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    Replies
    1. Yeah. It was scary when he was out of control. I don't think he liked having meltdowns either, but they happened so fast then. It was really unpredictable for everyone.

      Delete
  3. That is some scary stuff. It sounds like you managed to do the right thing--no easy task.
    Rebecca The Ninja Librarian’s Favorite Characters

    ReplyDelete
    Replies
    1. I feel lucky. So glad I still have my son.

      Delete
  4. Lord have mercy,
    I was so scared for your son.
    God Bless

    ReplyDelete
  5. Well you have all certainly been through the wars one way and another. . . .

    On a lighter note however I would like to say that the cockroach is a very misunderstood beast indeed. They are amazing critters and one of the most democratic caring sharing beasts there are. Well within their own society, they are not good at sitting down with folk drinking tea and eating cake discussing the finer details of their social integration. But I think they would if they could.

    ReplyDelete
    Replies
    1. I don't like cockroaches. Don't get me wrong, if I hadn't lived with them then I could probably find it amazing how nothing can kill them. But I don't know if I'll ever get to that logical, cool headed place of admiring them now.

      Delete
  6. omg -what a cliff hanger. I'm so relieved to know better sense over came him. What a terrible time you
    ve been going through.
    Nonchalance#Lexicon of Leaving

    ReplyDelete
    Replies
    1. Fortunately this rough patch is over. It happened a few years back. But it helps to write about it now, because I don't think I let myself fully process it back then. Too scary.

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  7. How terrible to have to go through something like this, for both of you! So pleased to know your son came through safe.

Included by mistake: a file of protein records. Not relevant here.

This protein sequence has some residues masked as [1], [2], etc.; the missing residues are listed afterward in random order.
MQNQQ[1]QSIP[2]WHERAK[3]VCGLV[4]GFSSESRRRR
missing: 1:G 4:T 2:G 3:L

Here from the A-Z and all the best for the rest of the challenge,

    Nilanjana
    Madly-in-Verse



    ReplyDelete
    Replies
    1. Thank you, Nilanjana. I'm glad he's safe too.

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  8. Andy,

    Oh how heart-wrenching and scary that moment must have been for you. I find it a bit amazing and interesting that your autistic son recognized that he didn't really want to die. I always thought kids with autism had trouble reeling their emotions into check but maybe that's a misunderstanding. Oh well...I'm eager to read more on this story. You sure have a way of sharing with us!

    ~Curious as a Cathy
    Art Sketching Through the Alphabet "N" (Nightingale)

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    Replies
    1. Hi Cathy,

      You're right that kids on the autism spectrum have trouble reeling in their emotions. What my son told me after the fact was that the view of the drop was so terrifying it was enough to send him back into the apartment.

      Guess I should be grateful he's acutely afraid of heights.

      Delete
  9. Oh wow. I'm so glad he realized he didn't want to die. That has to be the scariest thing in the world for a parent to watch.

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    Replies
    1. It was absolutely shattering to life as we knew it then, although less so than if he had actually jumped. What's scary to me is how close he came.

      Delete